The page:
Assets to take care of many student needs are in the community, not the schools. " What are other things besides academic performance that we need to be concerned about that help with the overall growth and development of students?" Williams asked. Students have to show up at class, they need to have eaten, and they need to have their health problems and their homelessness addressed. "Can we find a way to get the kids to school 90-plus percent of the time ready to learn?" he asked. "The schools can't do that. Those assets are in the community."
Only when the community can organize itself so that kids are ready to be taught can we hold schools accountable for outcomes, he said. The community can say it delivered the kids ready to learn and if they're not successful, maybe the school is doing things wrong. "Then we can define what kinds of changes need to take place, Williams said.
It's critical that there's a reporting out of progress being made by all partners. "The only reporting we see now is reporting on students' performance on standardized tests," he said. "There's no reporting on how well teachers, parents and the community have performed. We need to have some way of holding all these partners accountable." Williams stated that the only way that might have impact in the community is by publishing the outcomes: What did the community promise to deliver and to what extent did it deliver? "Then it's up to the rest of us to work on that and make sure there's progress in that arena," he said.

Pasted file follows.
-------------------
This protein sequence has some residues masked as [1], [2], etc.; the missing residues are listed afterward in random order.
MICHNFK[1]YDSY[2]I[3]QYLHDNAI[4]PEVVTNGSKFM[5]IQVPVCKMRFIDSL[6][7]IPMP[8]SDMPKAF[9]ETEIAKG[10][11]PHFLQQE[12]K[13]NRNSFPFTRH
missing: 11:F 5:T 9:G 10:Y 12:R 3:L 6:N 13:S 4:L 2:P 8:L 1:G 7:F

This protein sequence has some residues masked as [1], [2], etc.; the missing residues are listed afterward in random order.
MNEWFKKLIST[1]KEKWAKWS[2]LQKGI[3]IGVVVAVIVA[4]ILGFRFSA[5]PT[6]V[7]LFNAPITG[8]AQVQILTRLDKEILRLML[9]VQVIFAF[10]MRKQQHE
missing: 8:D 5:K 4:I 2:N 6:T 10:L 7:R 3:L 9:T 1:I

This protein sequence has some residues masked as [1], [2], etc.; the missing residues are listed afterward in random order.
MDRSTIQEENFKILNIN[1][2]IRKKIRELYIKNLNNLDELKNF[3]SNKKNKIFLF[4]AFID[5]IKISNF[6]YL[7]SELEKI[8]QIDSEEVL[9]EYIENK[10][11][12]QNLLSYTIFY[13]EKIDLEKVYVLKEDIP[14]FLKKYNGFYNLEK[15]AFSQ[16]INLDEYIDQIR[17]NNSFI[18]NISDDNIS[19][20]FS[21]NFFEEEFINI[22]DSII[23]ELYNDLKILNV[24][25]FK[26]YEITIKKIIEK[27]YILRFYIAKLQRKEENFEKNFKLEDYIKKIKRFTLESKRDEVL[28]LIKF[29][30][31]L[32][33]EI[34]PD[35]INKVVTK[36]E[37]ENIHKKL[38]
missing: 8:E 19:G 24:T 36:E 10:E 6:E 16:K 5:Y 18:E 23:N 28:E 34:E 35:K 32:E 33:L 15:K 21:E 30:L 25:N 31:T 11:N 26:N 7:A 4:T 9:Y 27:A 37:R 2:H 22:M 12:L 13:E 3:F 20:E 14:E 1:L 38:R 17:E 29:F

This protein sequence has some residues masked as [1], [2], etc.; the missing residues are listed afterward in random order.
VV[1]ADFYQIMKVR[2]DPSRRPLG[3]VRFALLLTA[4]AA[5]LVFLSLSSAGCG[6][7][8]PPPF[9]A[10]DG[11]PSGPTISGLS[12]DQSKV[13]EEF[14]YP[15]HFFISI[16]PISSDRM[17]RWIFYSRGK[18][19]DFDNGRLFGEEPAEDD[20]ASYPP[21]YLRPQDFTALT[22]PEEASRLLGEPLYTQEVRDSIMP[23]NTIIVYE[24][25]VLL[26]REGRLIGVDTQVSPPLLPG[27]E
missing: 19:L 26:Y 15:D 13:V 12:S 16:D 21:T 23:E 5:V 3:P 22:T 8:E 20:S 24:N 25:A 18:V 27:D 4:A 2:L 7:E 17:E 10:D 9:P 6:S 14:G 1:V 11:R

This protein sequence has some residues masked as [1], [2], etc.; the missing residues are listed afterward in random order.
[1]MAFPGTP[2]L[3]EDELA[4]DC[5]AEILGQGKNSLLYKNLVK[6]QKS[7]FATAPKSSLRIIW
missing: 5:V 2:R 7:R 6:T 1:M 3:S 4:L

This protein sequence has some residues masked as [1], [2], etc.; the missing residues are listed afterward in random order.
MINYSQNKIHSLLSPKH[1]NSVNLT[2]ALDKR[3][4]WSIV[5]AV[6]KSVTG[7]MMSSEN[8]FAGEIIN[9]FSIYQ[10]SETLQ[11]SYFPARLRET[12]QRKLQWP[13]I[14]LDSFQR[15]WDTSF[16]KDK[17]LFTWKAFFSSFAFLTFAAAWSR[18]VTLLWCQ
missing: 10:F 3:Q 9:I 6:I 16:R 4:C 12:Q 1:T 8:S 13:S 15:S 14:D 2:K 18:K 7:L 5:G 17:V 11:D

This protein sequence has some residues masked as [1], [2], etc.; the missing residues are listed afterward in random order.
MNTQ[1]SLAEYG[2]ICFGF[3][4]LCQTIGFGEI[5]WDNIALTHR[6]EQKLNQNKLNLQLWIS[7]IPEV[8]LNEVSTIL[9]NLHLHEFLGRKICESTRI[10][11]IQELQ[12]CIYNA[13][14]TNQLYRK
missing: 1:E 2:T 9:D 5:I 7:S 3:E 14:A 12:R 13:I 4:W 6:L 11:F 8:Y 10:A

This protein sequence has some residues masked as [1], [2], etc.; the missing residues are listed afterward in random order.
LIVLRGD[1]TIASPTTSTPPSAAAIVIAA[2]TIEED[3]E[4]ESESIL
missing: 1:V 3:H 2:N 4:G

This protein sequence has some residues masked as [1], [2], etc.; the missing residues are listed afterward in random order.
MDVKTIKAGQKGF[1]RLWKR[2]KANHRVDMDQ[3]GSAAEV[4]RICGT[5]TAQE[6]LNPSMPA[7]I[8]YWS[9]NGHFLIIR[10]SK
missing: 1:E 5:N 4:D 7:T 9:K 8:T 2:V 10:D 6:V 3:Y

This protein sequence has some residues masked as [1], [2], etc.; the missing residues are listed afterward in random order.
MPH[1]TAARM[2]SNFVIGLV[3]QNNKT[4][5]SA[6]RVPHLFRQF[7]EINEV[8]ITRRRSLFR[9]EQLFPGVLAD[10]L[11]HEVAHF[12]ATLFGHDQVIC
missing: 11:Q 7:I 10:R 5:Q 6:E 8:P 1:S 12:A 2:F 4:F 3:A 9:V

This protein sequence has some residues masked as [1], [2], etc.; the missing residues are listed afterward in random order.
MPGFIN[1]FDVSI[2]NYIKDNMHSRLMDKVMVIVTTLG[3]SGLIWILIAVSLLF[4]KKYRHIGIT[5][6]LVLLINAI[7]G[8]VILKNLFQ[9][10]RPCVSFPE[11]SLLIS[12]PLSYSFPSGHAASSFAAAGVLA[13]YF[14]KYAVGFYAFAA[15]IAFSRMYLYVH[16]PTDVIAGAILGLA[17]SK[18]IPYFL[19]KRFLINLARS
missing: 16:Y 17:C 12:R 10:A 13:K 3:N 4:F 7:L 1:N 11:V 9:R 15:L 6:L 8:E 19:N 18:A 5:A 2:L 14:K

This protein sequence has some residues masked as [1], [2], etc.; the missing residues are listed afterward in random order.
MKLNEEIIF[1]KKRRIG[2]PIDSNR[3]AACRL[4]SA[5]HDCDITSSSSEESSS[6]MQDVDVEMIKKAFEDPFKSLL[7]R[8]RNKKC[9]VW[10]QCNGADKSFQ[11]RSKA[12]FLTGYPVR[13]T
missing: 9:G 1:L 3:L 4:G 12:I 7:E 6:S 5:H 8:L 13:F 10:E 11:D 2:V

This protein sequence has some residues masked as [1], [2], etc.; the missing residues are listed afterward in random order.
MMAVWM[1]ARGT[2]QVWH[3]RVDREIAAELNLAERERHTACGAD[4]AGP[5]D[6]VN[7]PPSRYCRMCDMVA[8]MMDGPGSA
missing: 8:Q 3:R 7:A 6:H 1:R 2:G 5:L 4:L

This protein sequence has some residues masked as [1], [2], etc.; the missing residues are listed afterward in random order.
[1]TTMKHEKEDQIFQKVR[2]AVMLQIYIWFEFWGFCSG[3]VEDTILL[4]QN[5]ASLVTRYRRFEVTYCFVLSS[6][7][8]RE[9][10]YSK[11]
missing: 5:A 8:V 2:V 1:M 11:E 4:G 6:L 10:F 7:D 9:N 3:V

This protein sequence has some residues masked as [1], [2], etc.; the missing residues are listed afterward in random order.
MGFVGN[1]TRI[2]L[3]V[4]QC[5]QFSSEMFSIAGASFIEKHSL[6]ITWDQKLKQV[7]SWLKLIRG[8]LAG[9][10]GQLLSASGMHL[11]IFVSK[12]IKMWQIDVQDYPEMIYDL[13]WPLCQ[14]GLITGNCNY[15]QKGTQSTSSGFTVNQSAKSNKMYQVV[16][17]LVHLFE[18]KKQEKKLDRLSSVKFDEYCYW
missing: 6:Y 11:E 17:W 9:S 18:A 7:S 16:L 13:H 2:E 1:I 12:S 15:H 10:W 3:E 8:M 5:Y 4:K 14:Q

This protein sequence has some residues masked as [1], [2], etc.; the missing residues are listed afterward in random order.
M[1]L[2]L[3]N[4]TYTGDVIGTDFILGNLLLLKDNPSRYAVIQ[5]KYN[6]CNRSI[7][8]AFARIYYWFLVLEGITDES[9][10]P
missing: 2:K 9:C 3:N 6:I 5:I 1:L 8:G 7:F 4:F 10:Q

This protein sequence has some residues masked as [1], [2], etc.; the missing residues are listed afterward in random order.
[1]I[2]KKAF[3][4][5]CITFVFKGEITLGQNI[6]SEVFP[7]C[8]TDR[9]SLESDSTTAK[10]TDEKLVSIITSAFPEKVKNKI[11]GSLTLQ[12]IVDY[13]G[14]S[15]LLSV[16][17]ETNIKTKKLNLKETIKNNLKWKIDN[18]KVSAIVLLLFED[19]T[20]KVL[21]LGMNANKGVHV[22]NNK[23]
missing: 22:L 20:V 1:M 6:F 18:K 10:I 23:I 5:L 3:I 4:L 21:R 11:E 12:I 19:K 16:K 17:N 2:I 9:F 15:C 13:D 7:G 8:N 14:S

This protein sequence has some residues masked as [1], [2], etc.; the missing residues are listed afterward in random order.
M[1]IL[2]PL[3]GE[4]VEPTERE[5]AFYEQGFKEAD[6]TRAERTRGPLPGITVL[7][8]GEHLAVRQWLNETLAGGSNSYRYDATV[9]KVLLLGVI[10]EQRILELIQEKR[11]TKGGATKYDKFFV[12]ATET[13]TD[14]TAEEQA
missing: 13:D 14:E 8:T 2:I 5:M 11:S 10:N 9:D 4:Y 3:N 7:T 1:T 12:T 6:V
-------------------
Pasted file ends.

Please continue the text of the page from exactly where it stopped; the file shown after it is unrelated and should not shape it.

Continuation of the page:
Williams took the proposal to the Minneapolis, St. Louis Park and St. Paul school districts. "Then I found myself on the Minneapolis School Board (2007 to 2011) and I thought I could make it happen," he said. "I never could have been more wrong."
He said every superintendent who's been in the Minneapolis School District since he presented the proposal, most of the assistant superintendents and several of the department heads have seen it. "Everybody thinks this stuff makes a lot of sense," he said. "Part of what is probably happening is that I get the courtesy of being heard by being on the school board. When I go away, then that's it."
The Northside Achievement Zone in North Minneapolis is a wrap-around program to meet all of the needs of children in the area. "They're having some successes," Williams said. "The challenge is being able to sustain that over time." The key part in that, he said, is the stability of the relationship between the parent or guardian and the child.